The final stops during my day trip were no less exciting, especially Pom Pet or the Diamond Fortress, which we stopped by straight after lunch. Just by its name, one could already guess its function and why it was built. It is probably the only surviving Ayudhya fortress, constructed in a strategic location at the mouths of the Chao Phraya, Pa Sak and Lop Buri Rivers. From there, this hexagon fortress would be able to defend the inner city from an invasion via the river.
The fortress was designed by Danish and Portuguese architects and most of the structure still stands in one piece. One could still walk through some of the tunnels and catch a scenic view of the rivers. In its heyday, this area also served as a port, so merchants from the seven seas would congregate here to trade their wares. Different villages could be seen on the opposite river banks.
We then visited Wat Phra Mahathat, one of the oldest and most significant temples of the ancient kingdom. It housed the Buddha's holy relics and many royal ceremonies were held at this very location. When Ayudhya fell in 1767, the temple was severely damaged by fire and has since been abandoned. At present, the temple is in the Ayudhya Historical Park, famous for the sand-stone head of a Buddha statue engulfed in a Bodhi tree's root within the temple grounds. I know that in the Hollywood production “Lara Croft’s Tomb Raider,” the shots were taken at Angkor Wat in Cambodia, but you will find that akin settings can be found at this temple. Neighbouring cultures have influenced the architecture of many temples in Ayudhya.
Our last station before heading back was Wat Chaiwattanaram, commissioned by King Prasat Thong in 1630 in honour of his mother. The uniqueness of this temple includes the architectural style inspired by Angkor Wat. A large or central prang (Khmer-style pagoda) surrounded by smaller pagodas symbolises Mount Sumeru (for those who haven’t heard of it before, it’s the Hindu version of Mount Olympus). Although the site is under renovation, its beauty and mystique can still leave you breathless. The temple became even more popular when a Thai soap opera “Love Destiny” went on air and on Netflix.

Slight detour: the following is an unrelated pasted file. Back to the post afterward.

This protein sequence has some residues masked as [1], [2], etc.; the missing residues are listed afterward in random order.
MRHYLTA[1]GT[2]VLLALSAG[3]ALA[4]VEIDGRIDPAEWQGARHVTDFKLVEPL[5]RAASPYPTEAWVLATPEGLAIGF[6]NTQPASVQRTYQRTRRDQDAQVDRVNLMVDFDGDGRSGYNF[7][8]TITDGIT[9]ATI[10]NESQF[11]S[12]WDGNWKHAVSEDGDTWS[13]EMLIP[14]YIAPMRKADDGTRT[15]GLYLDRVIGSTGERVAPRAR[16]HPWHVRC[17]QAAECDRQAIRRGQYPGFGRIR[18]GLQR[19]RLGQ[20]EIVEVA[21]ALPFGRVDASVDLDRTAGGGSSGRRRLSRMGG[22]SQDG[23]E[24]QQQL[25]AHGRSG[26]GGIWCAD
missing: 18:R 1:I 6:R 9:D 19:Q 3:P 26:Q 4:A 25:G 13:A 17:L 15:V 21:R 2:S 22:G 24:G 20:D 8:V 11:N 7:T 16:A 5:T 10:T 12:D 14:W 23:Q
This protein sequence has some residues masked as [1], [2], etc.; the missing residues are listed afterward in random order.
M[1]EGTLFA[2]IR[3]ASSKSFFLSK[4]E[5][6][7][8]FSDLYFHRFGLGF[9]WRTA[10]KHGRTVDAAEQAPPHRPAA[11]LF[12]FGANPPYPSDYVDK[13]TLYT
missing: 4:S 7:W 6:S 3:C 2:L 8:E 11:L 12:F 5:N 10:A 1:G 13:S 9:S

The story depicts a modern day Thai lady who miraculously travelled back in time to ancient Ayudhya to meet the love of her life. The romantic-comedy became a national sensation, and scenes filmed at the temple were popularised even more. Thais from all walks of life came to visit this site, dressed in traditional costumes and snapping pictures as if they could go back in time too. If you have a chance to visit the place, wander around and let your imagination run free. I always enjoy ancient sites and museums as they arouse my imagination of the past still ‘intact’. And don’t forget to rent yourself a Thai traditional dress. You might be able to travel back through time and meet your love destiny too. Who knows? Anything could happen!
Everywhere I went, ‘multiculturalism’ shone through as a predominant feature. Thailand is a melting pot of cultures, as traces of foreign influence can be detected everywhere. Foreign footprints are evident in many aspects of Thai culture and traditions but have been embraced and blended with local traditions so well that they have become unnoticed. One thing that lingers in my mind after this visit is that the glory and prosperity of Ayudhya would not have reached its summit without the open nature of the people and the vision of the kings and the court in forging ties with foreign lands. Such factors have boosted Ayudhya’s status as an international port and enabled the kingdom to acquire new talents and technology of the era. This accentuated the mentality that Thailand welcomes all despite differences in race, gender, language and religion. Thailand has always been known as the Land of Smiles, but deep below in its heart, Thailand is also truly a land of openness, resilience, and diversity.